A growing number of Afghans seeking asylum

Source: Reliefweb

For decades, Afghans has been fleeing out of the Afghanistan due to insecurity which was actually just a start of a risky trip abroad, where they sought asylum. Afghans are aware of the dangers, but also of the benefits that that trip can bring to them. Moreover, there is growing concern of what will happen after the international military troops withdraw from the country in 2014, causing more and more people to consider the possibility of looking for the better future far away from home.

A large number of Afghan asylum seekers arrive in Indonesia, thousands of miles away from their goal - the Australia, where they want to start a new life. Last year the government in Canberra announced that the number of asylum seekers increased by one third and largest single group were Afghans.

Many of them are young, educated and have a lot of working experience.

One of these young Afghans is Najibullah, who asked not to publish his photo.

"I want to go to Australia. Over there are my friends, classmates, they work there part-time, but at the same time they manage to study," he said.

The price of this trip can be high up to even 20 000 dollars. However, many asylum seekers each year die from starvation or drowning as they travel hidden in unsafe boats.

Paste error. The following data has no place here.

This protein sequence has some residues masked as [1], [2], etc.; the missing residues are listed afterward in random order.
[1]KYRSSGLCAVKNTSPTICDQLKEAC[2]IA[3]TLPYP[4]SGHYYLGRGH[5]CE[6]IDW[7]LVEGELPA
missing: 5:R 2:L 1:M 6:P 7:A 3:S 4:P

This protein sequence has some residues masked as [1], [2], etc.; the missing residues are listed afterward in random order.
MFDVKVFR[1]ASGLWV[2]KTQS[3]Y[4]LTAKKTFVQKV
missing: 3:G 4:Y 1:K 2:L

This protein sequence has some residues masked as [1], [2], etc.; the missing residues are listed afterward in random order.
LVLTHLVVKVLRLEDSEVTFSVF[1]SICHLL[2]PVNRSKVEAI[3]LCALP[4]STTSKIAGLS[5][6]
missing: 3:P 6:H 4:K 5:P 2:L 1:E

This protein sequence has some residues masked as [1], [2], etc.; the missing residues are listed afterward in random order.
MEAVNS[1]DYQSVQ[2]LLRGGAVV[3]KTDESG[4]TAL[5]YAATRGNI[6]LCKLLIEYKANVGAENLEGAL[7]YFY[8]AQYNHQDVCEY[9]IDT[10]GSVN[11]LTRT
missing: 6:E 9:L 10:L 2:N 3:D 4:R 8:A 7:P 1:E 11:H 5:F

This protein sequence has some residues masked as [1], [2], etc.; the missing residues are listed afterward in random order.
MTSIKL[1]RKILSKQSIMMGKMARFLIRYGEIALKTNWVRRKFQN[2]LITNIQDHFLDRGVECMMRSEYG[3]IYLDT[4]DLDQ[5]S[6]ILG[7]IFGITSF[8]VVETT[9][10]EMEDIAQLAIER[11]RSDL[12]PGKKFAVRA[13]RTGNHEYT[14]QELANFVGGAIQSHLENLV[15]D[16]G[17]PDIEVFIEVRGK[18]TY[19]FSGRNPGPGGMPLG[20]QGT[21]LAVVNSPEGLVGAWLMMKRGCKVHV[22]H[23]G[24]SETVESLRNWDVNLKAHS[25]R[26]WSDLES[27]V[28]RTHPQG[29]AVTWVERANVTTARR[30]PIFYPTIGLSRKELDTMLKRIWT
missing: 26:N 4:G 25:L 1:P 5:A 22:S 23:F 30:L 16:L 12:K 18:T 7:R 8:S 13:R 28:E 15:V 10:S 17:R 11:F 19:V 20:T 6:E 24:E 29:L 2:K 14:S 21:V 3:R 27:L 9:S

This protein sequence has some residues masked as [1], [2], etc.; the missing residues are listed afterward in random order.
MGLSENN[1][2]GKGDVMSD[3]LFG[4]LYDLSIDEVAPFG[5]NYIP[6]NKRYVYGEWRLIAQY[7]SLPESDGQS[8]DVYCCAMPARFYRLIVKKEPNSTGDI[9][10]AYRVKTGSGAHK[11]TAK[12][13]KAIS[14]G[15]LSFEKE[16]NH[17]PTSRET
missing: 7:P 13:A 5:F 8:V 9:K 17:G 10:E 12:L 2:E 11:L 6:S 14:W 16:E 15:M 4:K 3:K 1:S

"Despite the dangers that lurk on the sea, as the international military troops prepare to leave Afghanistan, the number of Afghans leaving the country is on the rise," said the chief of Interpol in the Afghan Ministry of Internal Affairs, General Aminullah Amarkhil.

"A large number of Afghans perform tasks related to the international troops, from 40 000 to 50 000 people," said Amarkhil. "They speak English and know how to use a computer. When NATO leaves the country, these people will lose their jobs, but not only that, for those who have served in the military or non-governmental organizations it will be dangerous to stay in Afghanistan."

Three months ago, 15-year-old son of Mohammad Akram - Yahya went to Iran with his cousins. The boy came to Turkey and succeeded to enroll in the school of the United Nations in Turkey. However, afterwards Akram received a phone call from his son - "He did not want to stay in Turkey and attend school, but said that he wanted to come to Turkey just to be able to continue the journey towards Europe," said Akram.

The following night was the last time that Akram spoke with his son. Yahya called his father to say goodbye and to tell him to pray for him. Akram later found out that the ship on which was his son, went missing, along with another 29 people who were on it. He still does not know what happened, despite having paid the government investigators.

"There are no results. It is a shame for them that they do not do anything for us... What should I do? I lost my son and spent all of the money to find his body," said Akram.

Akram and his family are struggling to reconcile with the Yahya's death. He said that the only remaining wish of his family is to get back the body of his son.

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